• Suit by landlord against tenant movie theatre and owner after the theatre and owner abandoned the property and stopped paying rent, in violation of the lease agreement. Settled.
  • Real estate renovator sued bank, lending institutions, and renovation partner, alleging Civil Rico violations and accusing defendants of fraudulently misrepresenting and inducing his purchase of one property and the mortgaging of his other properties, for which defendants received fees, costs, and profits; action brought under 15 U.S.C. §§ 1639, et seq. (Home Ownership and Equity Protection Act) and 1681 (Fair Credit Reporting Act), 15 U.S.C. § 1605 and Regulation Z § 226.4 (Federal Truth-in-Lending Act), 12 U.S.C. §§ 2601, et seq. (Real Estate Settlement Procedures Act), and Cal. Bus. & Prof. Code § 17200, et seq.
  • Plaintiff sued for repayment of $345,000 loaned to but unlawfully kept by defendants. Settled.
  • Trustee of an elderly woman’s trust filed suit against a bank, alleging fraud, deceit, and breach of fiduciary duty because the bank allegedly improperly advised the woman on investing and unduly influenced her to make unwise investments (given her age), action brought under Cal. Welf. & Inst. Code §§ 15600, et seq. (California Elder Abuse and Dependent Adult Civil Protection Act) and Cal. Bus. & Prof. Code §§ 17200, et seq. (California Unfair Competition Law). Settled.
  • Lawsuit by televised sports-event licensing distributor against bar owners, claiming the bar showed patrons a boxing event they did not have the commercial rights to show. Settled.
  • Winemaker sued distribution company and its owner for repeatedly refusing to pay winemaker the money collected on its behalf, which the company and its owner spent instead.
  • Trustee of a bankruptcy estate brought suit against the recipients of fraudulent transfers/revocable preferences made in violation of Cal. Civ. Code § 3439.04 and 11 U.S.C. §§ 544, 547, and 548.

view all

Consumer Cases

  • Plaintiff sued debt collection firms for harassment and engaging in unlawful debt collection practices, which resulted in physical and psychological harm to plaintiff, action brought under 15 U.S.C. §§ 1692, et seq., and Cal. Civ. Code §§ 1788, et seq. (Unlawful Debt Collection Practices). Settled.
  • A software programming error resulted in the accidental release of Office of Foreign Assets Control (OFAC) credit requirement information onto the wrong group of users’ accounts, and though the error was corrected upon discovery and no negative impact befell the users (actual injury is required in this kind of case), the users nevertheless filed a class action lawsuit under Cal. Civ. Code §§ 1785.1, et seq. (California Consumer Credit Reporting Agencies Act), alleging continuing reckless treatment of sensitive OFAC information and disregard of the applicable law by the defendants. (Credit Reporting)
  • Suits brought under 15 U.S.C. §§ 1681, et seq. (Fair Credit Reporting Act), against credit unions and consumer reporting agencies for the unlimited and impermissible release of consumer credit data to data collection groups not permitted to have such data. (Consumer Credit). Settled.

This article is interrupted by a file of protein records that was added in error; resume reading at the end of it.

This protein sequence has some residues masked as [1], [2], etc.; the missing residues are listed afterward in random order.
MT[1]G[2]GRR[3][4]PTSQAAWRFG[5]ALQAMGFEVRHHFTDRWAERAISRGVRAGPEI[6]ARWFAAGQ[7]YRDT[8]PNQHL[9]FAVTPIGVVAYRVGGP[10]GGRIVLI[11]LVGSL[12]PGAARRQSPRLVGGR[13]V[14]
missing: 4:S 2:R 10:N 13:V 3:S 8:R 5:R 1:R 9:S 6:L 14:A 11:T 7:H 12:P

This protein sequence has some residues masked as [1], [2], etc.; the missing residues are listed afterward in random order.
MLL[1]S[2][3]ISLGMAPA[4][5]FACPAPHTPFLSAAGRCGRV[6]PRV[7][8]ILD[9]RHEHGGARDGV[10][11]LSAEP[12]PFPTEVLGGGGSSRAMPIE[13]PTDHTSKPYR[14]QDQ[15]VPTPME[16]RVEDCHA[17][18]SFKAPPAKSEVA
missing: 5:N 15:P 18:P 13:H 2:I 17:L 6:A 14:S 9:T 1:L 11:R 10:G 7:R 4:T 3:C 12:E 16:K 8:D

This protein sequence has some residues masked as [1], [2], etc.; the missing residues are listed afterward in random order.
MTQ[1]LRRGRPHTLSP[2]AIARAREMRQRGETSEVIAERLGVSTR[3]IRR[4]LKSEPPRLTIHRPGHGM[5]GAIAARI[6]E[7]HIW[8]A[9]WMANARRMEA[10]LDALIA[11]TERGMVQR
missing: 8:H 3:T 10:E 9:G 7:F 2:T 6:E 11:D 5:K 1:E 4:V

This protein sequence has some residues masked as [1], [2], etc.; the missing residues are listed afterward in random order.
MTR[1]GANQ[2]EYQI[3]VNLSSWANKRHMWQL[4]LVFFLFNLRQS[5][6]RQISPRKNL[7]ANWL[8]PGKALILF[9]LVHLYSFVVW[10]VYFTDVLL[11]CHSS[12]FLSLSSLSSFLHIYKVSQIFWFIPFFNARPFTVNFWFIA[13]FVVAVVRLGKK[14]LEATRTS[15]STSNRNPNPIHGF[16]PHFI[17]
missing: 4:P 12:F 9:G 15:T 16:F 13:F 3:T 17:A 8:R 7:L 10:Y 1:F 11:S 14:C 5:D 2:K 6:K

• Action against credit reporting agencies for failure to investigate identity theft and contested credit information, and for use of unlawful debt collection practices, brought under 15 U.S.C. §§ 1681, et seq. (Fair Credit Reporting Act) and 1692, et seq. (Fair Debt Collection Practices Act) and various state laws, including Cal. Civ. Code § 1798.92. (Credit Reporting/Unlawful Debt Collection Practices). Settled.
  • After being constantly barraged by “abusive and intrusive” phone calls, plaintiff sued a national consumer debt buyer for abuses under both the Federal Debt Collection Practices Act (15 U.S.C. § 1692, et seq.) and California Rosenthal Fair Debt Collection Practices Acts (Cal. Civ. Code § 1788.17). Settled.
  • Action brought, under 15 U.S.C. §§ 1601 (Truth in Lending Act) and 1681 (Fair Credit Reporting Act) and CCP § 425.10 (seeking an accounting), against bank and lending service for failure to properly provide and report loans and engaging in harassing debt collection practices. Settled.

view all


  • Plaintiff walked out of the police academy and he sued for disability discrimination.
  • Eight figure settlement of a class action in which Plaintiffs, scientists who retired after long careers in a UC laboratory, alleged that the university breached an implied contract to supply lifetime participation in its health plan, after the laboratory was privatized.
  • Suits against pharmaceutical companies by former employees wrongfully terminated after being subjected to hostile work environments, discrimination, and retaliation. Settled.
  • Plaintiff sued former employer, alleging that discrimination (based on race, age, sex, and/or (perceived) disability) led to plaintiff’s wrongful termination, under Cal. Gov. Code §§ 12900, et seq., 42 U.S.C. §§ 2000e and 2101, 29 U.S.C. §§ 621, et seq., and Cal. Labor Code §§ 200, et seq. Settled.
  • Plaintiffs filed suits against their former employers for alleged retaliatory and discriminatory termination, based on 42 U.S.C. § 2000e5(f) and 42 U.S.C. § 1987a.
  • Plaintiff sued for wrongful suspension and termination, alleged harassment and retaliation she experienced during her employment, failure to accommodate her work-related physical disability, and psychological harm caused by the disability, age, and race discrimination she experienced, brought under 42 U.S.C. §§ 1981 and 12101, et seq., Cal. Gov. Code § 12940, and 29 U.S.C. §§ 701, et seq. Settled.